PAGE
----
if heat rises, why do bodies of water freeze from the top down?


If I had to guess, it’s because the temperature above the water is constantly colder than the water itself – but that is what I actually don’t understand.

If the surface temperate is extremely colder than the temperature of the water itself, wouldn’t the cold “sink” that much faster, making the warm water “rise” at an equivalent rate, and thus forcing more of the cold water to the bottom?

Maybe a better post for stupid questions, but I’m very curious what causes this – perhaps this just applies to air, and not water? And if that’s the case, then also why?

In: 14

Deep water is insulated by surface water, the surface water has to cool to freezing before the deep water can get that cold. For small stuff. And yes, that’s connected to what’s in contact with the colder air.

For REALLY deep, not middle of the small river deep, pressure actually prevents water from freezing. Remember that it has to expand to form ice.

Because ice is less dense than water so it floats to the top.

The idea of “heat rising” isn’t directly true. What is true is that less dense things rise above more dense things. And generally speaking, stuff becomes less dense when it gets hotter. This is most pronounced when it comes to gasses, but it *does* affect liquids too (and even solids, but that isn’t really meaningful for most things).

So cold water is likely to “sink” that is true, but ice floating is more important.

Fun fact, for really deep water (like the ocean) the pressure keeps ice from forming. Because ice needs to expand in order to freeze, which it can’t do when under such immense pressure.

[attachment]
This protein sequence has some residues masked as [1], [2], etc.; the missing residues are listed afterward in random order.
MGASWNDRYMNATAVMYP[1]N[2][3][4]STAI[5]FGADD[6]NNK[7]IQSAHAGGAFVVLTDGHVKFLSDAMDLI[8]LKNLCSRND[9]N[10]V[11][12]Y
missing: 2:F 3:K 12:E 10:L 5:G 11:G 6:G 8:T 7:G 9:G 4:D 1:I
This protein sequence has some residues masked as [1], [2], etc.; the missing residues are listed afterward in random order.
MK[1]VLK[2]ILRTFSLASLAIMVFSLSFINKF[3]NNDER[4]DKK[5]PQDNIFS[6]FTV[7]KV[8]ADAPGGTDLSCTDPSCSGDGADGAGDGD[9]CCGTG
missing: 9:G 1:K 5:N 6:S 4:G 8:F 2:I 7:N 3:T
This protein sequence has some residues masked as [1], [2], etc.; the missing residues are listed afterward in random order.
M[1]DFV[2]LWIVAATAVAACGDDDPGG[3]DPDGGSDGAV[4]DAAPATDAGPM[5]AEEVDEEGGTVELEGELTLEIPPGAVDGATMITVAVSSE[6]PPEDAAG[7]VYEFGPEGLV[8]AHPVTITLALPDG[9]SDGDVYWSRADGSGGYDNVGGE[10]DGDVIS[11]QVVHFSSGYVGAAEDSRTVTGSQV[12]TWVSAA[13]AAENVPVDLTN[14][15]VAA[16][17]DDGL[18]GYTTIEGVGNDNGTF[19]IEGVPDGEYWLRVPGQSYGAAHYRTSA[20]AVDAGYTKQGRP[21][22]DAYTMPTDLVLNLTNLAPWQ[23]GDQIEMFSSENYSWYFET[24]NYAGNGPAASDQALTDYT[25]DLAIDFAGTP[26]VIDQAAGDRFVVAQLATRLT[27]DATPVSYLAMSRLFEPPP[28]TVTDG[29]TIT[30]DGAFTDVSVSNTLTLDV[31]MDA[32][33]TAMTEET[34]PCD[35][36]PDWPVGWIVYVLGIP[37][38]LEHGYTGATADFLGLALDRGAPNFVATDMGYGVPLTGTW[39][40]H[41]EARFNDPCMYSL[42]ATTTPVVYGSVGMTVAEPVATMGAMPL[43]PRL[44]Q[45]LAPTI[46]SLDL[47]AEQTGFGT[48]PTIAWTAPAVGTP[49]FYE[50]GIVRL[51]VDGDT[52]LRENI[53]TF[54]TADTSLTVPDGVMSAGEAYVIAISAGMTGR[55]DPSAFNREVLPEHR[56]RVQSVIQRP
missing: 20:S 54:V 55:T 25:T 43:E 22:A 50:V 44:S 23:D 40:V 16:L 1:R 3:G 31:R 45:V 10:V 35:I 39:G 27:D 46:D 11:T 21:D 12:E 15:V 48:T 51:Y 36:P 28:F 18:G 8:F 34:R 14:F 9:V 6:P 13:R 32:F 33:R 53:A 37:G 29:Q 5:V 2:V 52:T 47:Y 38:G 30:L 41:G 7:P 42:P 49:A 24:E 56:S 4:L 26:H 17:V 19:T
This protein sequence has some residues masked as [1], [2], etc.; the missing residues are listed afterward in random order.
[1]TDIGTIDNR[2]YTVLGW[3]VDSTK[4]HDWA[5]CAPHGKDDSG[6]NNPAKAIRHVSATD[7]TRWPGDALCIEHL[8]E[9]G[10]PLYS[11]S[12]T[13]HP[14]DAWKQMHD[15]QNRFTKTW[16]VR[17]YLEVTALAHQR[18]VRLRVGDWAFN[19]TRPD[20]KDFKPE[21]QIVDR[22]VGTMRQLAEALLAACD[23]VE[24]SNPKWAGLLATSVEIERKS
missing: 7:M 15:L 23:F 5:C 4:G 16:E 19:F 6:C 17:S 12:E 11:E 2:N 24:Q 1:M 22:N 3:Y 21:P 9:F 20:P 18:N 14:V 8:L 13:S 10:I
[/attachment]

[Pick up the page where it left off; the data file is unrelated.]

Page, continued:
Heat rises because heat tends to make things less dense and so they float in the same fluid medium. Water, however, is different, while water does follow the same rule because of the crystalline structure formed water reaches its maximum density under normal atmospheric conditions at 4°C. So water at freezing temperatures is less dense than the relatively warmer waters underneath it, as a result water tends to freeze from the top down and act as an insulator for the liquid water underneath, this is an important factor for aquatic species surviving the freezing winters.

The reason is that ice is fairly unique among liquids, in that it expands when frozen. For this reason, ice is lighter than water. So even if the water near the bottom of the were freezing first, it would rise to the top once frozen.

As it is, the large body of water retains heat, as does the land beneath the water, so the surface that is in contact with the cold air freezes first. Ice being lighter than water, it stays on the top. If it didn’t, life on earth might not be possible. There was a short story about this written in the 1970s. *The Catalyst, by G.R. Yohe*

Water’s density is greatest at 4° C. As water’s temperature approaches 4° C it sinks, leaving either warmer or colder water to take its place.

So as a lake cools toward freezing, the coldest water is near the surface, and water closest to 4° C is at the bottom.